Back in the back when, we still knew how to dream big. The razor edge of the future wasn’t slicing things down, but building them up. Our achievements were giant and we walked shoulder to shoulder with the likes of Prometheus.

But now, things are smaller. Our great leaps bring devices that once used to occupy entire wings of buildings into our pockets. They shrink the world, and extend our life. But they do not inspire awe.

The Orion Project was one of the last great science projects before the Information Age and the computer changed the face of technology. Orion was a research and development project devoted to new ideas in rocket propulsion. Specifically, they were looking at ways to realistically create nuclear pulse propulsion – or in layman’s terms – they were looking at ways to strap an atomic bomb to the back of a ship and blow it into space without killing everyone aboard.

Nuclear pulse propulsion was the brain child of Stanislaw Ulam, a Polish scientist that worked on the Manhattan Project and who would go on to invent and patent the hydrogen bomb. He conceived that by harnessing the blast wave and the heat differential from the plasma produced, one could propel a ship with increasing velocity from each subsequent blast. Nuclear pulse propulsion could give human kind a realistic method of inter-planetary travel. A string of atomic firecrackers to send us to the stars, if you will. At the end of his life, Ulam would say that despite all of his advances in nuclear science, the idea of nuclear pulse propulsion was what he was most proud of.

Eleven years after Ulam proposed it, the US government gathered together another Manhattan Project-level brain trust to see if the reality of nuclear pulse propulsion was feasible. The project was headed by Ted Taylor of General Atomics and Freeman Dyson, a British physicist who later developed the concept of the Dyson sphere.

The two men worked for five years developing theoretical designs for a ship that used a nuclear pulse system as its primary form of locomotion. Their work lead them to develop shaped nuclear devices that would create a specific shape of plasma shockwave when detonated, and ship designs that called for craft larger than anything ever built – the shock absorbers alone would need to be several stories tall on even the smallest ship. Their ideas were grand; radical beyond anything their peers were conceiving.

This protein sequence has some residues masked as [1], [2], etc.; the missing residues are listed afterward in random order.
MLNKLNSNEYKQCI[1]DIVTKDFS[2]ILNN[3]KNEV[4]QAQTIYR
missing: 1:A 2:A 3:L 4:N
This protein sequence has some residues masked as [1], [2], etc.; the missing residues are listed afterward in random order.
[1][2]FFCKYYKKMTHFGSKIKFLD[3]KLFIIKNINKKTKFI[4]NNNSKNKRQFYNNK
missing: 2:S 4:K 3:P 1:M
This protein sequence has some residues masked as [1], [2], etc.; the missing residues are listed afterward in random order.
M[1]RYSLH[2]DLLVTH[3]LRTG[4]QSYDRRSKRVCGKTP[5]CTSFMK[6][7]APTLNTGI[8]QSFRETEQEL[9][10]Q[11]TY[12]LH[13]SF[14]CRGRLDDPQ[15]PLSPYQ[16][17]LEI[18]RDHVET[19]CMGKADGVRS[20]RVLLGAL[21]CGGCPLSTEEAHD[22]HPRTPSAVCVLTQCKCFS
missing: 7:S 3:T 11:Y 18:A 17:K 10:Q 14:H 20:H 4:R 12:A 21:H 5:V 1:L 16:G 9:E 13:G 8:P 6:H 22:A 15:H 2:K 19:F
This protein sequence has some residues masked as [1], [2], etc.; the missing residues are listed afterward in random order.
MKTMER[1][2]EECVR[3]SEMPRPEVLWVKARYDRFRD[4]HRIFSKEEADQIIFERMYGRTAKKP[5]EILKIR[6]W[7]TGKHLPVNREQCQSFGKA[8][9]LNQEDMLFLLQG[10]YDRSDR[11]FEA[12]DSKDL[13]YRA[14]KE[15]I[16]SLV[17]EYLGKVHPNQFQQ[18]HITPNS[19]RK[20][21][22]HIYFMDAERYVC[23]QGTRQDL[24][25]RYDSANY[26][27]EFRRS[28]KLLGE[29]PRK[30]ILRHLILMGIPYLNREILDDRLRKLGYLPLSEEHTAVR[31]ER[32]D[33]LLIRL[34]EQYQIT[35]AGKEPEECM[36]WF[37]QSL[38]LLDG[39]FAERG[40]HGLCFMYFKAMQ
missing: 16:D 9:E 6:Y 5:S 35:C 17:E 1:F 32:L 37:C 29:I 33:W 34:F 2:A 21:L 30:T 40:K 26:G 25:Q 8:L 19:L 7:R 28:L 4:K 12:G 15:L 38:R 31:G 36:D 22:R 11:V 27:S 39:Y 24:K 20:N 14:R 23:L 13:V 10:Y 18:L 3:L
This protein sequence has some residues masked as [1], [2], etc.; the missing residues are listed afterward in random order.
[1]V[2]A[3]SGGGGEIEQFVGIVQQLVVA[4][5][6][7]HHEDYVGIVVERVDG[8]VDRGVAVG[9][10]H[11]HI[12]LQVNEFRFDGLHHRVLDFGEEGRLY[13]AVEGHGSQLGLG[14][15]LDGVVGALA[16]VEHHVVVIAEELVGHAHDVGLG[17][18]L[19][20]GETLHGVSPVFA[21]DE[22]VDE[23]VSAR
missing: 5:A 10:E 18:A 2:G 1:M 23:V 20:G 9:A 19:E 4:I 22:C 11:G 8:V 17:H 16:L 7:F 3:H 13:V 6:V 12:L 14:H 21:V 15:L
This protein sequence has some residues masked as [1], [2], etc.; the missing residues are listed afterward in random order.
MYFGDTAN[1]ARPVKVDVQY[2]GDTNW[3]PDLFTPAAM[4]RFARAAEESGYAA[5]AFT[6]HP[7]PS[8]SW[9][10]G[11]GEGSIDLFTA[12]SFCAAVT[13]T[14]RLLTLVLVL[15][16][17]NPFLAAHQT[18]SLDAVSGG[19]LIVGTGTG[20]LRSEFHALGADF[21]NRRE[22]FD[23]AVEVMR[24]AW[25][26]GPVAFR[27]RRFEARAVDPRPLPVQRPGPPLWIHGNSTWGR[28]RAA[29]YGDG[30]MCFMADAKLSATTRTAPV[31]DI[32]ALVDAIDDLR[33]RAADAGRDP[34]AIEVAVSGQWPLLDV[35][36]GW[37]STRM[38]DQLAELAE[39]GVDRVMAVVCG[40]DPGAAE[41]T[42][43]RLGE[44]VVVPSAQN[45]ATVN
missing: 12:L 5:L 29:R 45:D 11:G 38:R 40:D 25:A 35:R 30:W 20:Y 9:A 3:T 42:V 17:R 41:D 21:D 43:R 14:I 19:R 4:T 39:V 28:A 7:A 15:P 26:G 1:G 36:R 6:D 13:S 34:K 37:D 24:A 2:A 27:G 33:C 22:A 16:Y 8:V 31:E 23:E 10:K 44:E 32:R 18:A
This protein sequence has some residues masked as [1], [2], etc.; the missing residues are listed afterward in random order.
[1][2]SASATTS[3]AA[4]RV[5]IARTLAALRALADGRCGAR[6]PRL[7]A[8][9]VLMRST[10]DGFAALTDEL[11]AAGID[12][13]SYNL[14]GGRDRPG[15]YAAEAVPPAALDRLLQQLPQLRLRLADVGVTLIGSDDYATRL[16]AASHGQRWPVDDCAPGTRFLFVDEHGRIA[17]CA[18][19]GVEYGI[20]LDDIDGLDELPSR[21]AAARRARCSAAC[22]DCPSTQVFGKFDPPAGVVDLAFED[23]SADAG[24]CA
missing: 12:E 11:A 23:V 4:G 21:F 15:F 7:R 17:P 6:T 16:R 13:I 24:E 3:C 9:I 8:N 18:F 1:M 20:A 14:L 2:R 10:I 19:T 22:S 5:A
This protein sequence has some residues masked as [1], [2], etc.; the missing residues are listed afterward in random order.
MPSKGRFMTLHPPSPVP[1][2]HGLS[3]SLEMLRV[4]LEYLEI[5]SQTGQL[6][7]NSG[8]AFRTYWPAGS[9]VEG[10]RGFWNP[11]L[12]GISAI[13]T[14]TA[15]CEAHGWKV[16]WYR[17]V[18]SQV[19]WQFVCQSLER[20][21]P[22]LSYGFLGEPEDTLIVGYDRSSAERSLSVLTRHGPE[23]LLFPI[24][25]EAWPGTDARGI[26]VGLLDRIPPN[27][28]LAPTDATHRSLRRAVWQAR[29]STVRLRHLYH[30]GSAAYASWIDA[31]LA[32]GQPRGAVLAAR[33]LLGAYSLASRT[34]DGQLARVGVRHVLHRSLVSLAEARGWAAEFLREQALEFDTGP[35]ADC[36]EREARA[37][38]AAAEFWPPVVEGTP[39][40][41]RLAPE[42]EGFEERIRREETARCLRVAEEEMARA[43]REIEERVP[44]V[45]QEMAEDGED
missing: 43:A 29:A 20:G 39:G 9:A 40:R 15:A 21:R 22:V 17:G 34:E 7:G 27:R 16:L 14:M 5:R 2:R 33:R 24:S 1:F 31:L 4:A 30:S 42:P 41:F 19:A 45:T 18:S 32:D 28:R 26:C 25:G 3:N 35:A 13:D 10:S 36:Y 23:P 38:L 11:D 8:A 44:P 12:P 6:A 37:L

According to the math, nuclear pulse ships would be the fastest things humanity had ever built. At maximum speed, an unmanned ship could go from Earth to Pluto and back inside of the same calendar year, with a slower, manned ship being able to make it to Saturn and back in the same time. (They hadn’t quite worked out a way to not liquify people at the top-end speeds that their ships would be capable of.) The technology also scaled beautifully, with it costing barely more fissionable material to move an object the size of a city versus an object the size of a sky scraper. In one of their reports, Taylor and Dyson suggested that the testing of a nuclear pulse rocket should be coupled with the staging of a permanent moon since the rocket was going to have to go around the moon in order to burn off all of the energy it built up breaking orbit.

Unfortunately, the reality of detonating nearly a dozen nuclear bombs to send a building-sized ship into orbit was fairly grim. The fallout from the launches would spread over hundreds of miles, poisoning the land for years. Dyson estimated that the nuclear fallout would cause terminal cancer in at least one person somewhere in the world for every launch. And if a ship happened to break up in the upper atmosphere? Whole continents could die.

Ultimately, the terms of the Partial Test Ban Treaty of 1963 killed Orion. All nuclear detonations would have to be conducted underground, and under no circumstances were nukes to be allowed in space. With that, Orion passed into history books and the idea of nuclear pulse propulsion was given back to academia.

The dreams of riding atomic fire to the stars on ark-ships a mile long at speeds a thousand times faster than any human has ever travelled have stayed just that – dreams. Instead of thinking about that, we now think about how communications technology is going to smash us all together into a single hive-mind, or how you can grow a replacement liver inside of a pig, and then barbecue and eat said pig. We’ve lost the grand and take hold of the grotesque. I’d give away all of my devices in a heart beat for just a single trip through the stars.